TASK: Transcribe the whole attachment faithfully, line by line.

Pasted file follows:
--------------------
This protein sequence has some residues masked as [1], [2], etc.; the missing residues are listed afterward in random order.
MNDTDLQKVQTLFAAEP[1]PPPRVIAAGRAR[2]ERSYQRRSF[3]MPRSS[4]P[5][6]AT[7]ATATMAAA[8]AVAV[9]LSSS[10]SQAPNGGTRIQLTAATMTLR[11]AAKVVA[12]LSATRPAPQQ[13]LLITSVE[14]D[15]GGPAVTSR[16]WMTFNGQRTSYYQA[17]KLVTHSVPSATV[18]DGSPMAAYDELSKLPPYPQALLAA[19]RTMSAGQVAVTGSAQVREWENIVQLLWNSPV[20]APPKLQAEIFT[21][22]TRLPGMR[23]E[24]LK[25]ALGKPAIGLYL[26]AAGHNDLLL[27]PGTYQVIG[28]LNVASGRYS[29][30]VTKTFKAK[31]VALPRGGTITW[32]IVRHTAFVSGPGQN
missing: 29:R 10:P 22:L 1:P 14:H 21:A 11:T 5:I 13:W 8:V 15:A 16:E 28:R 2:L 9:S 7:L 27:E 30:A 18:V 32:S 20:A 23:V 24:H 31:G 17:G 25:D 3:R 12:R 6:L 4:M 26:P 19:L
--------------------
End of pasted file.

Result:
This protein sequence has some residues masked as [1], [2], etc.; the missing residues are listed afterward in random order.
MNDTDLQKVQTLFAAEP[1]PPPRVIAAGRAR[2]ERSYQRRSF[3]MPRSS[4]P[5][6]AT[7]ATATMAAA[8]AVAV[9]LSSS[10]SQAPNGGTRIQLTAATMTLR[11]AAKVVA[12]LSATRPAPQQ[13]LLITSVE[14]D[15]GGPAVTSR[16]WMTFNGQRTSYYQA[17]KLVTHSVPSATV[18]DGSPMAAYDELSKLPPYPQALLAA[19]RTMSAGQVAVTGSAQVREWENIVQLLWNSPV[20]APPKLQAEIFT[21][22]TRLPGMR[23]E[24]LK[25]ALGKPAIGLYL[26]AAGHNDLLL[27]PGTYQVIG[28]LNVASGRYS[29][30]VTKTFKAK[31]VALPRGGTITW[32]IVRHTAFVSGPGQN
missing: 29:R 10:P 22:L 1:P 14:H 21:A 11:T 5:I 13:W 8:V 15:A 16:E 28:R 2:L 9:S 7:L 27:E 30:A 18:V 32:S 20:A 23:V 24:H 31:G 17:G 25:D 3:R 12:R 6:L 4:M 26:P 19:L